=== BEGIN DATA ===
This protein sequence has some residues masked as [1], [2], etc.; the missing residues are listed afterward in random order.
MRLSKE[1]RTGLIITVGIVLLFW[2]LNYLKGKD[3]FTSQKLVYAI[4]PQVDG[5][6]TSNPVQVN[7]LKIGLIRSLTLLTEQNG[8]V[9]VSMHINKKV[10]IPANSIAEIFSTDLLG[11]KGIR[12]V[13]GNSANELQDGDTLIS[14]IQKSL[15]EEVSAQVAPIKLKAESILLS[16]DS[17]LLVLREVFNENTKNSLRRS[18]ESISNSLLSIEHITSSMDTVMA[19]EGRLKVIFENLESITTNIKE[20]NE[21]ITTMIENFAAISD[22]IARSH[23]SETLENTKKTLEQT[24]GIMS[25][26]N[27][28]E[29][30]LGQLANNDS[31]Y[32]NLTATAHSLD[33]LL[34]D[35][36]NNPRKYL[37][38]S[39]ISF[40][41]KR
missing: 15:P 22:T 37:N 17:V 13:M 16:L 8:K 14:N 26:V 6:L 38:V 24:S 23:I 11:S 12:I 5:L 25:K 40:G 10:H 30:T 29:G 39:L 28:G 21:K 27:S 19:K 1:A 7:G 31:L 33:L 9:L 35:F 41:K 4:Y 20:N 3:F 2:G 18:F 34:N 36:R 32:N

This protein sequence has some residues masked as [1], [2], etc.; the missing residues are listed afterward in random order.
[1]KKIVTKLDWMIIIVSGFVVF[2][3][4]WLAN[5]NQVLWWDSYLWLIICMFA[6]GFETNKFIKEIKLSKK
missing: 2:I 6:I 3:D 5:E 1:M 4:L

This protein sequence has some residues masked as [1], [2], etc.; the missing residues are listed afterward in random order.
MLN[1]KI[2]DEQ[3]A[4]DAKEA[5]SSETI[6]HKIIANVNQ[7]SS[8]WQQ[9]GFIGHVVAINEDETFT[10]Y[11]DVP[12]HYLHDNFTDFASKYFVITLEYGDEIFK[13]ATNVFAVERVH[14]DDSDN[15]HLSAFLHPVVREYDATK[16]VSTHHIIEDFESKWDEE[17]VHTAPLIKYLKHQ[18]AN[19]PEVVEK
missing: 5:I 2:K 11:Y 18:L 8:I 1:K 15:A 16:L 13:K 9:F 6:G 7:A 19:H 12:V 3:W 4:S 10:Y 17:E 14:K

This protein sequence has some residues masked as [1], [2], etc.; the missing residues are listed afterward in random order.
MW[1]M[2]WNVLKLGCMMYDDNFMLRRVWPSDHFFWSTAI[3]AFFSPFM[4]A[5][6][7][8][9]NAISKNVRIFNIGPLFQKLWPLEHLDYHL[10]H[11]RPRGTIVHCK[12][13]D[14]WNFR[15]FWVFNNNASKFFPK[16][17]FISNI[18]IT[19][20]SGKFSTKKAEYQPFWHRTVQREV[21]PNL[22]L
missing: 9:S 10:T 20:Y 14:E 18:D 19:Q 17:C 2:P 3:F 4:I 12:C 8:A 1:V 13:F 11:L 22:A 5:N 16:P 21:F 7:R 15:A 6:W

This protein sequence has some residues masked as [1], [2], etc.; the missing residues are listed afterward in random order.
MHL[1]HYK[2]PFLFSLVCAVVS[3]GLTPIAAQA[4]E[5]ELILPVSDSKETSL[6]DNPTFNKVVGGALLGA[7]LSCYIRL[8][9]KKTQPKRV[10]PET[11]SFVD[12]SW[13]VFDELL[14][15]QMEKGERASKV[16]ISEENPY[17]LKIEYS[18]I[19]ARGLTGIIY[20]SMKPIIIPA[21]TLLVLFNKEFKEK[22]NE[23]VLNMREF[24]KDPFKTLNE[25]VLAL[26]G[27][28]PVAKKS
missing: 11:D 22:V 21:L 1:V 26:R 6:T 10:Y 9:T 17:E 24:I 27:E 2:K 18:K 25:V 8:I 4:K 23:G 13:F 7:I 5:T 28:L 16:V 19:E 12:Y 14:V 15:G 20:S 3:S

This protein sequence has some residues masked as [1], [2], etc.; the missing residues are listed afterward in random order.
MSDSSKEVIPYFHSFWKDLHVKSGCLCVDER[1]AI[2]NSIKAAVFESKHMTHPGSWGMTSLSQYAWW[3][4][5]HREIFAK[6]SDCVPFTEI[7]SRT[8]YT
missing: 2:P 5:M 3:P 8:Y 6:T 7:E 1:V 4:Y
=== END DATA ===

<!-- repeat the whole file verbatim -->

This protein sequence has some residues masked as [1], [2], etc.; the missing residues are listed afterward in random order.
MRLSKE[1]RTGLIITVGIVLLFW[2]LNYLKGKD[3]FTSQKLVYAI[4]PQVDG[5][6]TSNPVQVN[7]LKIGLIRSLTLLTEQNG[8]V[9]VSMHINKKV[10]IPANSIAEIFSTDLLG[11]KGIR[12]V[13]GNSANELQDGDTLIS[14]IQKSL[15]EEVSAQVAPIKLKAESILLS[16]DS[17]LLVLREVFNENTKNSLRRS[18]ESISNSLLSIEHITSSMDTVMA[19]EGRLKVIFENLESITTNIKE[20]NE[21]ITTMIENFAAISD[22]IARSH[23]SETLENTKKTLEQT[24]GIMS[25][26]N[27][28]E[29][30]LGQLANNDS[31]Y[32]NLTATAHSLD[33]LL[34]D[35][36]NNPRKYL[37][38]S[39]ISF[40][41]KR
missing: 15:P 22:T 37:N 17:V 13:M 16:L 8:K 14:N 26:V 6:L 38:V 24:S 23:I 11:S 12:I 5:L 25:K 40:G 10:H 30:T 29:G 39:L 28:G 21:K 27:S 19:K 1:A 7:G 31:L 33:L 9:L 35:F 41:K 4:Y 20:N 3:F 2:G 18:F 34:N 36:R 32:N

This protein sequence has some residues masked as [1], [2], etc.; the missing residues are listed afterward in random order.
[1]KKIVTKLDWMIIIVSGFVVF[2][3][4]WLAN[5]NQVLWWDSYLWLIICMFA[6]GFETNKFIKEIKLSKK
missing: 2:I 6:I 3:D 5:E 1:M 4:L

This protein sequence has some residues masked as [1], [2], etc.; the missing residues are listed afterward in random order.
MLN[1]KI[2]DEQ[3]A[4]DAKEA[5]SSETI[6]HKIIANVNQ[7]SS[8]WQQ[9]GFIGHVVAINEDETFT[10]Y[11]DVP[12]HYLHDNFTDFASKYFVITLEYGDEIFK[13]ATNVFAVERVH[14]DDSDN[15]HLSAFLHPVVREYDATK[16]VSTHHIIEDFESKWDEE[17]VHTAPLIKYLKHQ[18]AN[19]PEVVEK
missing: 5:I 2:K 11:Y 18:L 8:I 1:K 15:A 16:L 13:K 9:F 6:G 7:A 19:H 12:V 3:W 4:S 10:Y 17:E 14:K

This protein sequence has some residues masked as [1], [2], etc.; the missing residues are listed afterward in random order.
MW[1]M[2]WNVLKLGCMMYDDNFMLRRVWPSDHFFWSTAI[3]AFFSPFM[4]A[5][6][7][8][9]NAISKNVRIFNIGPLFQKLWPLEHLDYHL[10]H[11]RPRGTIVHCK[12][13]D[14]WNFR[15]FWVFNNNASKFFPK[16][17]FISNI[18]IT[19][20]SGKFSTKKAEYQPFWHRTVQREV[21]PNL[22]L
missing: 9:S 10:T 20:Y 14:E 18:D 19:Q 17:C 2:P 3:F 4:I 12:C 8:A 1:V 13:F 11:L 22:A 5:N 16:P 21:F 7:R 15:A 6:W

This protein sequence has some residues masked as [1], [2], etc.; the missing residues are listed afterward in random order.
MHL[1]HYK[2]PFLFSLVCAVVS[3]GLTPIAAQA[4]E[5]ELILPVSDSKETSL[6]DNPTFNKVVGGALLGA[7]LSCYIRL[8][9]KKTQPKRV[10]PET[11]SFVD[12]SW[13]VFDELL[14][15]QMEKGERASKV[16]ISEENPY[17]LKIEYS[18]I[19]ARGLTGIIY[20]SMKPIIIPA[21]TLLVLFNKEFKEK[22]NE[23]VLNMREF[24]KDPFKTLNE[25]VLAL[26]G[27][28]PVAKKS
missing: 11:D 22:V 21:L 1:V 26:R 6:T 10:Y 9:T 17:E 24:I 27:E 2:K 18:K 25:V 8:I 4:K 23:G 13:F 7:I 5:T 28:L 16:V 19:E 12:Y 14:V 15:G 20:S 3:S

This protein sequence has some residues masked as [1], [2], etc.; the missing residues are listed afterward in random order.
MSDSSKEVIPYFHSFWKDLHVKSGCLCVDER[1]AI[2]NSIKAAVFESKHMTHPGSWGMTSLSQYAWW[3][4][5]HREIFAK[6]SDCVPFTEI[7]SRT[8]YT
missing: 2:P 5:M 3:P 8:Y 6:T 7:E 1:V 4:Y